Perception definition: The organization, identification and interpretation of sensory information in order to represent and understand the presented information, or the environment.
Your professional image and its effect on future career success cannot be understated. The work you do—and how you do it—contributes to the image others have of you in the workplace. Those others play a role as well. Your managers, colleagues, customers and suppliers all build an image of you as they interpret your work product, communication skills and behaviors in the office.
Building a professional image can be the difference between a rapid rise in an organization—or career stagnation. "The impression you create may affect future job opportunities, collaborations or other important matters," says James Uleman, PhD, a psychology professor at New York University and researcher on impression management.
Your professional image is in your control. To help you, we put together a list of seven tips that will set a strong foundation for building a positive professional image—and ultimately, career success:
Show up on time: Being on-time and managing a consistent schedule is a great way to demonstrate that you are organized, reliable and consistent. Pick a window of time that you plan to arrive and leave work. Stick to it! If you have an unpredictable schedule it is easy for your co-workers to think you are showing up late, leaving early or seem unreliable.
Prepare for meetings. Arrive at meetings ready to work. As mentioned above, you should be on time. This simple step shows your respect for your colleagues and that you are organized.
Own your work (and mistakes. They happen!) Take on assignments you can commit to driving through completion. Projects require teammates to contribute in meaningful ways, above offering opinions. When you make a mistake on a project, own it. Don’t take the team down with you. Often the biggest mistakes we make turn into the best lessons learned.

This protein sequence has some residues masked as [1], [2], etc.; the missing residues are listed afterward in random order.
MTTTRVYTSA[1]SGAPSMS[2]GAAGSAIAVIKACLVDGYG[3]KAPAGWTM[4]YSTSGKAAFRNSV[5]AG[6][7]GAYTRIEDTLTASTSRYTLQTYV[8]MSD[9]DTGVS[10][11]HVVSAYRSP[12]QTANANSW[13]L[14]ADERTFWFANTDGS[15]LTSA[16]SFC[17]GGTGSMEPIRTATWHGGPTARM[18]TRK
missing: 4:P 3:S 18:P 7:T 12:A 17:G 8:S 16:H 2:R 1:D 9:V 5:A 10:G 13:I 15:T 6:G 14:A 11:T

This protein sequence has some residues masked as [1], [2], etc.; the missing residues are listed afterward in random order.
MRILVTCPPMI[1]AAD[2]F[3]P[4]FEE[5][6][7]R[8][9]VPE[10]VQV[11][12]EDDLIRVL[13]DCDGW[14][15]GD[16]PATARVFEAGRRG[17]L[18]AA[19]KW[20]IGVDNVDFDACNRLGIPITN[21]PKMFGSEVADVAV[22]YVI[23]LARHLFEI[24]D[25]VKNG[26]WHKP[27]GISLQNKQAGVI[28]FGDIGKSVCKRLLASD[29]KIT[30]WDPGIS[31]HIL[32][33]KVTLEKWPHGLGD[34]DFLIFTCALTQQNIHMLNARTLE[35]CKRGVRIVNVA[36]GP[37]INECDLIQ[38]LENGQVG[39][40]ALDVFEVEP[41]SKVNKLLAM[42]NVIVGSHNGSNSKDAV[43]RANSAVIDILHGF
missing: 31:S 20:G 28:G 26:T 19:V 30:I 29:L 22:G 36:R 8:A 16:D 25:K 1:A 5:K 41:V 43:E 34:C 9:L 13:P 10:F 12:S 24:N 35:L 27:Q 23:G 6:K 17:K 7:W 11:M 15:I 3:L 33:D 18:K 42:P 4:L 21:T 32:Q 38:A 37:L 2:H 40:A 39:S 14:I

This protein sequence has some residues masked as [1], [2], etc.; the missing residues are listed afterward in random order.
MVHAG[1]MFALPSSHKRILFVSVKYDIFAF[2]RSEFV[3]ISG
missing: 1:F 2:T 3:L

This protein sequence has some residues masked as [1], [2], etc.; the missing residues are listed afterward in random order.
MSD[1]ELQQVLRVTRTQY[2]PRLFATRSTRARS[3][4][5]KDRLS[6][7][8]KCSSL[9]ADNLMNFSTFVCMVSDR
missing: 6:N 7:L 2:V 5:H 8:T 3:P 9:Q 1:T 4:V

Collaborate. Seeking advice, input and ideas of others can speed up projects and create better business outcomes. In addition, asking someone for help will build your relationship with that colleague while providing you an opportunity to learn.
Recognize others for their contributions. When presenting ideas or projects, be sure to give credit where it is due.
Dress well. Every work environment has its own dress code. Do not be the person under-dressed. Business casual does not mean a wrinkled shirt and tennis shoes. There is a saying that you dress for the job you want. People form perceptions of you based on the external image you present.
Be honest. It seems obvious, but being honest about your opinions, abilities and bandwidth are all great ways to ensure that people view you and your work in a positive light.
This last tip is probably most important of all. In a popular Harvard Business School article, Creating a Positive Professional Image, professor Laura Morgan Roberts says, “to create a positive professional image, impression management must effectively accomplish two tasks: Build credibility and maintain authenticity. When you present yourself in a manner that is both true to self and valued and believed by others, impression management can yield a host of favorable outcomes for you, your team, and your organization.”